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New Pharmacy Board Rules for Acute Pain Prescribing Go Into Effect

Effective August 31, 2017, the State of Ohio has new rules for prescribing opioid analgesics for the treatment of acute pain. These rules are only apply only to the treatment of conditions resulting in acute pain including those which normally fade with healing, such as a surgical procedure or bone fracture. 

  1. The rules limit the prescribing of opioid analgesics for acute pain as follows: No more than seven days of opioids can be prescribed for adults. 
  2. No more than five days of opioids can be prescribed for minors. 
  3. Health care providers may prescribe opioids in excess of the day supply limits only if they provide a specific reason in the patient’s medical record; unless a reason is given, the healthcare provider is prohibited from prescribing opioids that exceed Ohio's limits. 
  4. Except as provided for in the rules, the total morphine equivalent dose (MED) of a prescription for acute pain cannot exceed an average of 30 MED per day.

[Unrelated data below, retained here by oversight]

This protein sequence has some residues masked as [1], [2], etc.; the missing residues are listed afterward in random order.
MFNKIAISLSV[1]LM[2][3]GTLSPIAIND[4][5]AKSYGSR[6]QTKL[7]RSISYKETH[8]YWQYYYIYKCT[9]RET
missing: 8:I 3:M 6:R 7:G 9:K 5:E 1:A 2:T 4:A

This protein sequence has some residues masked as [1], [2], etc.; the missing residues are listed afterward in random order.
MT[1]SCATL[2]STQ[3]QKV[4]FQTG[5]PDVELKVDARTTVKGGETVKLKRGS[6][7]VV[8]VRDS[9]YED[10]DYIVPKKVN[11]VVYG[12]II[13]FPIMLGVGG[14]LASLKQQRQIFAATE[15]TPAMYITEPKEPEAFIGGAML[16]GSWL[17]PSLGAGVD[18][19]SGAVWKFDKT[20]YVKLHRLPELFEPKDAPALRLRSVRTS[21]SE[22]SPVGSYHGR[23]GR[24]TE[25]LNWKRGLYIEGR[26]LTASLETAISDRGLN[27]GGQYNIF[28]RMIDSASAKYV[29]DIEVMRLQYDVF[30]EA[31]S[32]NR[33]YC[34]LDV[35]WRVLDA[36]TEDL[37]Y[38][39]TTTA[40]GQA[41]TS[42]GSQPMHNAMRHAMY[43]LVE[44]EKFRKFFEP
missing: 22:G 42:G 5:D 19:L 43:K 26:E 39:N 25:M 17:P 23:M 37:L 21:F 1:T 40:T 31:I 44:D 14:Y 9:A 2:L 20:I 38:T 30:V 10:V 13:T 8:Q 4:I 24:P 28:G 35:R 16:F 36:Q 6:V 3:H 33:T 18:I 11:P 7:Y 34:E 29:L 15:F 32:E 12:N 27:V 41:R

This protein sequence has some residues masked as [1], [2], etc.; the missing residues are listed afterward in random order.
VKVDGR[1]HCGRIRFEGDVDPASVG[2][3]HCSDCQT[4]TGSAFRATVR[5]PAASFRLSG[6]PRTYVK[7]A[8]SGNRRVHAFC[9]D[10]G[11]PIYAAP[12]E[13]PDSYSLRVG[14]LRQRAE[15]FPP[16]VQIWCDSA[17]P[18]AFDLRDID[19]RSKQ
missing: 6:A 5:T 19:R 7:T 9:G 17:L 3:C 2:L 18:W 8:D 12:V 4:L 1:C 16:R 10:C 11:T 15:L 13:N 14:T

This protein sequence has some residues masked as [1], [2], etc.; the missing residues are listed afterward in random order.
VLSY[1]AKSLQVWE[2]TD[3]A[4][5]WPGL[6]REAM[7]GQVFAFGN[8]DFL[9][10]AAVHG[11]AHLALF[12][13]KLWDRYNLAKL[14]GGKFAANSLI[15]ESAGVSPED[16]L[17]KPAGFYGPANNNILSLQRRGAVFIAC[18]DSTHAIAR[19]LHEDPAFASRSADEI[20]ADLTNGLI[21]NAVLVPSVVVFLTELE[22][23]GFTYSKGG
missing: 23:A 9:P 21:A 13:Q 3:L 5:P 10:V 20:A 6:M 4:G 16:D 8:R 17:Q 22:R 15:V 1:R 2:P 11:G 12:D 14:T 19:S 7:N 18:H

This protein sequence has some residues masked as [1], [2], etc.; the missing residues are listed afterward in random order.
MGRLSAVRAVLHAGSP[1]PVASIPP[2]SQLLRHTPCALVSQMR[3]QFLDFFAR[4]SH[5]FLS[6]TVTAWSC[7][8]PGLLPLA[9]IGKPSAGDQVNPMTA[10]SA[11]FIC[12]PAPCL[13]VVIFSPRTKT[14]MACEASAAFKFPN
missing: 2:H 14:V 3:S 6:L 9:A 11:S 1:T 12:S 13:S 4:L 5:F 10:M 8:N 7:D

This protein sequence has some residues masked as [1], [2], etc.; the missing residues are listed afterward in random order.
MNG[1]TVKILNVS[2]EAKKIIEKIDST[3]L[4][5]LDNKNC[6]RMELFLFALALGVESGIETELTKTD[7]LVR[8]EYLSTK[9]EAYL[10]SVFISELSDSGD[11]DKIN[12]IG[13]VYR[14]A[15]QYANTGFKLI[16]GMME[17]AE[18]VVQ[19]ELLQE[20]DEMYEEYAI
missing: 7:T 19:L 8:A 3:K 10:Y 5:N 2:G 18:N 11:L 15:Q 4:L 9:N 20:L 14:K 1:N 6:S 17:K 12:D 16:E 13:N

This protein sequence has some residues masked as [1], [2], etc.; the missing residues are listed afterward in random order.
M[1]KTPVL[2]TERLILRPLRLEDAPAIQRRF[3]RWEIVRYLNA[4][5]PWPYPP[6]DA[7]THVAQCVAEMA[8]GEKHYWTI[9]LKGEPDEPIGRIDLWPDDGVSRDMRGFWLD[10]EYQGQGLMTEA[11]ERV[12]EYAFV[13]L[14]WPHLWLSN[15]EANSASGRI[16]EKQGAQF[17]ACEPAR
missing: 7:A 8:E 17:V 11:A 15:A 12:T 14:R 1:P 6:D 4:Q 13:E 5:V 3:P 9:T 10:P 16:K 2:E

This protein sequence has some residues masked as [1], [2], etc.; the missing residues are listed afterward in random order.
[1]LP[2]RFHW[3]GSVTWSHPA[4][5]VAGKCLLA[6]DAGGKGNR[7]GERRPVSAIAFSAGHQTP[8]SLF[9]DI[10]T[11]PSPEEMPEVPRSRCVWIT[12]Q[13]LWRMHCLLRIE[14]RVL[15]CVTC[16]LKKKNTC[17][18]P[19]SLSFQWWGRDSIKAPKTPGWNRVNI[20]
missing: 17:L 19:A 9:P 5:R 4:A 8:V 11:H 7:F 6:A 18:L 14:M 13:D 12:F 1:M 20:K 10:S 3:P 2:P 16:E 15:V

5. The new limits do not apply to opioids prescribed for cancer, palliative care, end-of-life/hospice care or medication-assisted treatment for addiction. 
  6. The rules apply to the first opioid analgesic prescription for the treatment of an episode of acute pain. 

Starting December 29, 2017, rule 4729-5-30 will require prescribers to include the first four characters (ex. M16.5) of the diagnosis code (ICD-10) or the full procedure code (Current Dental Terminology - CDT) on all opioid prescriptions, which will then be entered by the pharmacy into Ohio’s prescription monitoring program, OARRS. This requirement will take effect for all other controlled substance prescriptions on June 1, 2018. 

For more information, check out this information sheet from the State Board of Pharmacy and this release from the Governor's Office

Ohio ACEP and several other medical associations have actively opposed portions of the new rules, particularly the rule requiring ICD-10 codes on prescriptions for controlled substances, which will create substantial administrative burdens and barriers to providing patients with the best possible care. Rather than eliminate that rule, the Pharmacy Board instead delayed its implementation and will now require only the first four characters rather than the full ICD-10 code. We remain concerned about this rule and that the delay in implementation will still not allow sufficient time for compliance. Ohio ACEP, the OSMA and other organizations are communicating with the Board of Pharmacy on these December implementation challenges.

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